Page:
Tuesday, November 26, 2019

fur family



vacation at home for a week = a week of cats

Thursday, November 21, 2019

hillwood



a visit to hillwood estate in nw dc on a cloudy + cold day. some favorites were baby citrus fruit in the conservatory and socks w sandals from the 1950s.

no extraordinary means

From Samuel D. James' most recent post "There Are No Extraordinary Means"

Recently in my reading I came across this sentence from a theologian and it stopped me in my tracks: “There are no extraordinary means of grace in the Christian life.” I lingered over that line for a while as it delivered a broadside to most of my Christian walk. How many years have I spent as a believer earnestly, diligently, even tirelessly, seeking an extraordinary means by which I would finally feel the intimacy with Christ I desire and the temptations that beset me just fall off like sawdust? The matter-of-factness of that sentence pummeled me. That one book, that one sermon, that one conference or that one conversation I’m looking for to put all the jagged parts of my spiritual life into an incandescent whole…it does not exist. There’s always something else to do, but there are no extraordinary means of grace. 
Extraordinary means are what most people want: in their spiritual lives, in their careers, and even in politics. Most political discourse, at least in the US, can be reduced to the following formula: 
My unique solution + my unique implementation – the obnoxious, interchangeable input of others = the outcome you want. 
What we want are extraordinary fixes to ordinary problems. In this desire we miss the reality that there’s always something else to fix, there’s always something else to do, and there’s always something we’ll miss. Looking for extraordinary means is a roadmap to variously intense levels of personal frustration.

national cathedral



glimpses of the national cathedral in nw dc, taken over a long holiday weekend

Tuesday, November 19, 2019

enjoyment is praise

From John Piper, as he explains facets of "Christian hedonism":

"God is most glorified in us when we are most satisfied in Him.  
It’s not enough to say that praising God is the completion or consummation of enjoying God. In fact, that doesn’t go to the heart of the relationship between God’s glory and our joy. The heart of the matter is this: Enjoying God is the essence of praising God. Enjoying God from the heart is essential to glorifying God from the heart. Where God is not enjoyed as he ought to be, he is not glorified as He ought to be. That’s the essence of the relationship."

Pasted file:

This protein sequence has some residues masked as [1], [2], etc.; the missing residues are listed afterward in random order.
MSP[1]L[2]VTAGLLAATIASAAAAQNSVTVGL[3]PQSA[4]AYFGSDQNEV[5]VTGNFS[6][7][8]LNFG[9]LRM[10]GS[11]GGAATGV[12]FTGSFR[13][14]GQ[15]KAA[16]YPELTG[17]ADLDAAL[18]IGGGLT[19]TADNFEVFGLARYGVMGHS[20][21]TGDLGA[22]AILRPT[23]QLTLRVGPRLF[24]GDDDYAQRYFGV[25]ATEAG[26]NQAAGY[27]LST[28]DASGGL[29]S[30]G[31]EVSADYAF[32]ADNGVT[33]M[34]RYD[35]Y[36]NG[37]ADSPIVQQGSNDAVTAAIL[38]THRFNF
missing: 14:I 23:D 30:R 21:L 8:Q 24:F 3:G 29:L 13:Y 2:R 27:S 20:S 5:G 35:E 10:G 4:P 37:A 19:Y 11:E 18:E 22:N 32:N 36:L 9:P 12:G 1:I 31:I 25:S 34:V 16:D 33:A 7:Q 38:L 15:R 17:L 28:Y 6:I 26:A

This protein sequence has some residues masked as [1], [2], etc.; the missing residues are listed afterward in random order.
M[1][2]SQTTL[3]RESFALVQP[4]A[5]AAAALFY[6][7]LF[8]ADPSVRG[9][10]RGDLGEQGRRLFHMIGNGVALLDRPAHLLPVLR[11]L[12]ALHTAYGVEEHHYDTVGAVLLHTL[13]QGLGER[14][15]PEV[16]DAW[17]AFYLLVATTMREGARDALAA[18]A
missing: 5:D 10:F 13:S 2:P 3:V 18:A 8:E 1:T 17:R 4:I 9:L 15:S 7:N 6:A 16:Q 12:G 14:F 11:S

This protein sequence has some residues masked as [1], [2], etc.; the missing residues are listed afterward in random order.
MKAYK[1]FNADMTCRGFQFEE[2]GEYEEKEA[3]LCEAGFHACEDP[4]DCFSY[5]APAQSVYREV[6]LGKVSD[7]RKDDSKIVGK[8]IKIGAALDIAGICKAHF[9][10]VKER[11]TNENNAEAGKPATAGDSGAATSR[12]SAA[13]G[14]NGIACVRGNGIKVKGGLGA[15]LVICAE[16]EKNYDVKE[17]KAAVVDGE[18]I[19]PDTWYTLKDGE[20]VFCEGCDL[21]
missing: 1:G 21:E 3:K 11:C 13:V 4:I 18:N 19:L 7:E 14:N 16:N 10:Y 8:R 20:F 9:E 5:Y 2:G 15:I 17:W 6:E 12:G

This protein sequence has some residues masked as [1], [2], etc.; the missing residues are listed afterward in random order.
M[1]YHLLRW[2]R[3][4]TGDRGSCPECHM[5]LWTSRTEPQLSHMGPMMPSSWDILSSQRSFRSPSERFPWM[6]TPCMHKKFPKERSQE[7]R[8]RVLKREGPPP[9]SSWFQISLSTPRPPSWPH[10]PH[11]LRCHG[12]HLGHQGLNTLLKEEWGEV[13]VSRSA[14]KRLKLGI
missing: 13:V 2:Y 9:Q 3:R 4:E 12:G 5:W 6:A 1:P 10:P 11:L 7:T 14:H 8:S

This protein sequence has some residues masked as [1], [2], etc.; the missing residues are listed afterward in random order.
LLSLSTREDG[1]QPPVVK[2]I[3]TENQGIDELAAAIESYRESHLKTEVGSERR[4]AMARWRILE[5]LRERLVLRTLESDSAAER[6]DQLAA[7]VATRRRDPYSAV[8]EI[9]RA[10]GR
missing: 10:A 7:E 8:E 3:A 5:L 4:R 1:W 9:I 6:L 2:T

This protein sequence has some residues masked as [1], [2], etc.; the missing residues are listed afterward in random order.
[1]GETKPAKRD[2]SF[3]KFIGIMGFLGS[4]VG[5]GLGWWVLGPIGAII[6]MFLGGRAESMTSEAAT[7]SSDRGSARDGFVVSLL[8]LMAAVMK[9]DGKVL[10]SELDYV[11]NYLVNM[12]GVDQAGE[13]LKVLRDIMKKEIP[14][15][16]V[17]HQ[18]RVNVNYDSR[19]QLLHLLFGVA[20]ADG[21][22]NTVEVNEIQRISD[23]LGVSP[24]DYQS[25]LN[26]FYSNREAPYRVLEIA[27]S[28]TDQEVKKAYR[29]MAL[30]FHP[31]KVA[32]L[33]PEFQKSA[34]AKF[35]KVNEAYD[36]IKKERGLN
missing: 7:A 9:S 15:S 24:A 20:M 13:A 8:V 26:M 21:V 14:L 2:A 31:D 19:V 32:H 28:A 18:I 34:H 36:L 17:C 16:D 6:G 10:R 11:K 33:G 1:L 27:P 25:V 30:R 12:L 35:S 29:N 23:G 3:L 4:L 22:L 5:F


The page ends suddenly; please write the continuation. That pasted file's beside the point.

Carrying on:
sinful goodness

Thoughts on virtue as seen in non-Christians vs Christians, from James McGlothlin's article "Can the Godless Do Good?":
"The apparent goodness of non-Christians can sometimes confuse Christians. Is this apparent goodness actual goodness — and if so, how does it fit with the Bible’s teaching that, apart from God, “no one does good”? Pastor-theologian Jonathan Edwards provides the categories for making sense of non-Christian virtue. According to Edwards, the apparent goodness of non-Christians is not merely apparent, but nor is it “true virtue.” Rather, it is limited virtue, which, though similar to true virtue from the outside, falls short of participating in the triune goodness of God...
Edwards helps us to explain how Christians can affirm that the virtue and love they correctly recognize among non-Christians is indeed good and virtuous, though only in a limited way. With Edwards, the Bible attests that a non-Christian never pursues or exemplifies anything with the goal of glorifying God (Romans 3:10–12; Matthew 22:37). But Edwards suggests that we reject the tempting inference that all of a non-Christian’s seemingly good actions and character are never good or beautiful in any sense. Rather, their seemingly good actions and character are indeed morally good, but only in a limited way — that is, they are short of being done or lived for the glory of God."
Edwards so clearly explains the intersection of thoughts I struggle with: how morality differs between believers and nonbelievers, the main aim and motivation of good works, and how nonbelievers can seem to be genuine in their giving and acting even while maintaining a state of unbelief. 

nothing lasts forever (thankfully)

Encouraged by Samuel D. James' newest newsletter (one of my favorites to see in my inbox):
There are two principles that have become incredibly valuable to me as I’ve gotten older and everything, from jobs to relationships to amount of sleep, has been transformed. They are:
  1. Life is seasonal.
  2. Remembering this is the key to enduring.

© A Micro Life. Design by FCD.